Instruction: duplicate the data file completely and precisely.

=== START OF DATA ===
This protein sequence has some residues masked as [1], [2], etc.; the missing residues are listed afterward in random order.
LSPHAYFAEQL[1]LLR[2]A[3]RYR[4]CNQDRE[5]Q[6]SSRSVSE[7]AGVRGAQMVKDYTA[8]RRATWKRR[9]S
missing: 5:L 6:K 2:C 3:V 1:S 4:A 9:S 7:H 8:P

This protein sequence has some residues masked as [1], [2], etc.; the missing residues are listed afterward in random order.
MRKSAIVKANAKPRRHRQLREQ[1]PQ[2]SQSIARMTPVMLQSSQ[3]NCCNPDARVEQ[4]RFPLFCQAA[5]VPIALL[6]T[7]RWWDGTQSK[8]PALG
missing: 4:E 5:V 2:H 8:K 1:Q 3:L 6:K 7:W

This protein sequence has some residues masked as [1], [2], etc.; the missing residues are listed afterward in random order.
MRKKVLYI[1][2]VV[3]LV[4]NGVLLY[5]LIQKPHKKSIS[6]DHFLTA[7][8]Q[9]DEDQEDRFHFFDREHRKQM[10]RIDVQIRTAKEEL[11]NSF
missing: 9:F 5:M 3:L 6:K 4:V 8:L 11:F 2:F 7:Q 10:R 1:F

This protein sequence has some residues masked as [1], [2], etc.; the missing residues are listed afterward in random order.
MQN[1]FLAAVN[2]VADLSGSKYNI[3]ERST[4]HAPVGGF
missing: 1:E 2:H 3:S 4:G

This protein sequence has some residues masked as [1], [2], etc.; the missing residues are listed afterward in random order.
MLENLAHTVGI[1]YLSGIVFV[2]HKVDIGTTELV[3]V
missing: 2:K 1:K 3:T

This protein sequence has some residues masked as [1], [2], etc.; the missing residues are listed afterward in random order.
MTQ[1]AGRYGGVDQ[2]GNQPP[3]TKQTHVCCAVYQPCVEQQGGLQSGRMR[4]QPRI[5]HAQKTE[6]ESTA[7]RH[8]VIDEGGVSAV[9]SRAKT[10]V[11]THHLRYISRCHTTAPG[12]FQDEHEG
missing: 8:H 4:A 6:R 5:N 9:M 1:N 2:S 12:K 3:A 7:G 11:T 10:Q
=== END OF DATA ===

This protein sequence has some residues masked as [1], [2], etc.; the missing residues are listed afterward in random order.
LSPHAYFAEQL[1]LLR[2]A[3]RYR[4]CNQDRE[5]Q[6]SSRSVSE[7]AGVRGAQMVKDYTA[8]RRATWKRR[9]S
missing: 5:L 6:K 2:C 3:V 1:S 4:A 9:S 7:H 8:P

This protein sequence has some residues masked as [1], [2], etc.; the missing residues are listed afterward in random order.
MRKSAIVKANAKPRRHRQLREQ[1]PQ[2]SQSIARMTPVMLQSSQ[3]NCCNPDARVEQ[4]RFPLFCQAA[5]VPIALL[6]T[7]RWWDGTQSK[8]PALG
missing: 4:E 5:V 2:H 8:K 1:Q 3:L 6:K 7:W

This protein sequence has some residues masked as [1], [2], etc.; the missing residues are listed afterward in random order.
MRKKVLYI[1][2]VV[3]LV[4]NGVLLY[5]LIQKPHKKSIS[6]DHFLTA[7][8]Q[9]DEDQEDRFHFFDREHRKQM[10]RIDVQIRTAKEEL[11]NSF
missing: 9:F 5:M 3:L 6:K 4:V 8:L 11:F 2:F 7:Q 10:R 1:F

This protein sequence has some residues masked as [1], [2], etc.; the missing residues are listed afterward in random order.
MQN[1]FLAAVN[2]VADLSGSKYNI[3]ERST[4]HAPVGGF
missing: 1:E 2:H 3:S 4:G

This protein sequence has some residues masked as [1], [2], etc.; the missing residues are listed afterward in random order.
MLENLAHTVGI[1]YLSGIVFV[2]HKVDIGTTELV[3]V
missing: 2:K 1:K 3:T

This protein sequence has some residues masked as [1], [2], etc.; the missing residues are listed afterward in random order.
MTQ[1]AGRYGGVDQ[2]GNQPP[3]TKQTHVCCAVYQPCVEQQGGLQSGRMR[4]QPRI[5]HAQKTE[6]ESTA[7]RH[8]VIDEGGVSAV[9]SRAKT[10]V[11]THHLRYISRCHTTAPG[12]FQDEHEG
missing: 8:H 4:A 6:R 5:N 9:M 1:N 2:S 12:K 3:A 7:G 11:T 10:Q